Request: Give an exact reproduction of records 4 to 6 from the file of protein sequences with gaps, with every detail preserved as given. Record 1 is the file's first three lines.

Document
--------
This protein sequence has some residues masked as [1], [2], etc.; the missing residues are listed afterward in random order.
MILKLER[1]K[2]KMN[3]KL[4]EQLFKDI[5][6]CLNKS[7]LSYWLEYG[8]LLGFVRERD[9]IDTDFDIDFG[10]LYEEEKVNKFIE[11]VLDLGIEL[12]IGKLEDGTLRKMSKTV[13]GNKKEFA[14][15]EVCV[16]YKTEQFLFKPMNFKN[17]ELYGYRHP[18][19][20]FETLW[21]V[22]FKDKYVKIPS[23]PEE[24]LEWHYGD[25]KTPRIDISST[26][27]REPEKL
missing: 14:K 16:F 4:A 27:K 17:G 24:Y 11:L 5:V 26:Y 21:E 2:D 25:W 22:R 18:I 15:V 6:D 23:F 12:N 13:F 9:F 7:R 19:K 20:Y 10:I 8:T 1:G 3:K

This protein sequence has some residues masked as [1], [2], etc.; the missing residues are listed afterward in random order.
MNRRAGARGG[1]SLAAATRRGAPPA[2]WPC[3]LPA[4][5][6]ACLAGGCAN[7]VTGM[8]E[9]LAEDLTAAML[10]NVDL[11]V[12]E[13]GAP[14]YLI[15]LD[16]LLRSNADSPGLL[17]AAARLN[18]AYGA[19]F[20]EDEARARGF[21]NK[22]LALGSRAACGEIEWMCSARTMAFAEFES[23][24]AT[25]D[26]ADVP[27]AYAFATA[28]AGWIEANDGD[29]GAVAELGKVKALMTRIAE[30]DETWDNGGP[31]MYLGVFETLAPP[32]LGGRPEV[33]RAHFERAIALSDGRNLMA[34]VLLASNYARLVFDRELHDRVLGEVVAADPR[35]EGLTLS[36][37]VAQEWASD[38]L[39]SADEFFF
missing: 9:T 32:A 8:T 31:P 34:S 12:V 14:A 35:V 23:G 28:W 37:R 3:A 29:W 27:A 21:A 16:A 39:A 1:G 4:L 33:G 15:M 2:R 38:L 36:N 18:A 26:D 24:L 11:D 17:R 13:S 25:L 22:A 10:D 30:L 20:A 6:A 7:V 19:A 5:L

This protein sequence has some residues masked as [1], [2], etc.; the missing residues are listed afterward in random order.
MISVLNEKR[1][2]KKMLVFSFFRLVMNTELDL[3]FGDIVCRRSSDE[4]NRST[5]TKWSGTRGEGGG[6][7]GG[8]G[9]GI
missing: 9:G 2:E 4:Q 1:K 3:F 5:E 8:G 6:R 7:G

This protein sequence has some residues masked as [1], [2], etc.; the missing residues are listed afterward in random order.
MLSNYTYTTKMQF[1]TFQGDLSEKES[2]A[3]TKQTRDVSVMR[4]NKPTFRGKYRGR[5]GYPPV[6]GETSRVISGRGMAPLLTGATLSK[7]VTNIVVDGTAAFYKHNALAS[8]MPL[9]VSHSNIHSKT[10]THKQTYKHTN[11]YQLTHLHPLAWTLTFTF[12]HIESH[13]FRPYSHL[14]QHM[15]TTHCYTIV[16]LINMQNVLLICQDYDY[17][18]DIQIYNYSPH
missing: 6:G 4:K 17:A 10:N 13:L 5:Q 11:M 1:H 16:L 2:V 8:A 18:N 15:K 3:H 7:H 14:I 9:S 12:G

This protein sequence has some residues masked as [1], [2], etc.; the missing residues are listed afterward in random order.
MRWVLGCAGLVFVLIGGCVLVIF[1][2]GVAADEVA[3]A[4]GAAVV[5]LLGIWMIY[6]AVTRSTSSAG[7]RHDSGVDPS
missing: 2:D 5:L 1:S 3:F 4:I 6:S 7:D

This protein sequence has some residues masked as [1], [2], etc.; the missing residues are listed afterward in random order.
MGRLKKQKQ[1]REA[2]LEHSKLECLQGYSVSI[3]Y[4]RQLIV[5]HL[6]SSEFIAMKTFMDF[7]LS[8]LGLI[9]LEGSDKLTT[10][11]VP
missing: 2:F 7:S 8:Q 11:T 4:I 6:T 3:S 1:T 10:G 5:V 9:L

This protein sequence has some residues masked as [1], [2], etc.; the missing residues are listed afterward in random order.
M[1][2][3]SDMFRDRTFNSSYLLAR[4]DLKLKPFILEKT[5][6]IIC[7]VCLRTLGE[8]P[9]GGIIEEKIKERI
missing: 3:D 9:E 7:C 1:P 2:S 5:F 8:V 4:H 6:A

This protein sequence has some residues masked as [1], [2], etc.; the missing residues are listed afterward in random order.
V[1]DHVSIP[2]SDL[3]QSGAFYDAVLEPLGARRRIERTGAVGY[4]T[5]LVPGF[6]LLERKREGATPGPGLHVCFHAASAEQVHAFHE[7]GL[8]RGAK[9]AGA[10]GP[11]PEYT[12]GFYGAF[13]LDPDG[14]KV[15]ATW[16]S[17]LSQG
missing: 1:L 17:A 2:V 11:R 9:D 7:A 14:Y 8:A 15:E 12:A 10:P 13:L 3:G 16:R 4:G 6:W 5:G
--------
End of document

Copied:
This protein sequence has some residues masked as [1], [2], etc.; the missing residues are listed afterward in random order.
MLSNYTYTTKMQF[1]TFQGDLSEKES[2]A[3]TKQTRDVSVMR[4]NKPTFRGKYRGR[5]GYPPV[6]GETSRVISGRGMAPLLTGATLSK[7]VTNIVVDGTAAFYKHNALAS[8]MPL[9]VSHSNIHSKT[10]THKQTYKHTN[11]YQLTHLHPLAWTLTFTF[12]HIESH[13]FRPYSHL[14]QHM[15]TTHCYTIV[16]LINMQNVLLICQDYDY[17][18]DIQIYNYSPH
missing: 6:G 4:K 17:A 10:N 13:L 5:Q 11:M 1:H 16:L 2:V 8:A 18:N 15:K 3:H 7:H 14:I 9:S 12:G

This protein sequence has some residues masked as [1], [2], etc.; the missing residues are listed afterward in random order.
MRWVLGCAGLVFVLIGGCVLVIF[1][2]GVAADEVA[3]A[4]GAAVV[5]LLGIWMIY[6]AVTRSTSSAG[7]RHDSGVDPS
missing: 2:D 5:L 1:S 3:F 4:I 6:S 7:D

This protein sequence has some residues masked as [1], [2], etc.; the missing residues are listed afterward in random order.
MGRLKKQKQ[1]REA[2]LEHSKLECLQGYSVSI[3]Y[4]RQLIV[5]HL[6]SSEFIAMKTFMDF[7]LS[8]LGLI[9]LEGSDKLTT[10][11]VP
missing: 2:F 7:S 8:Q 11:T 4:I 6:T 3:S 1:T 10:G 5:V 9:L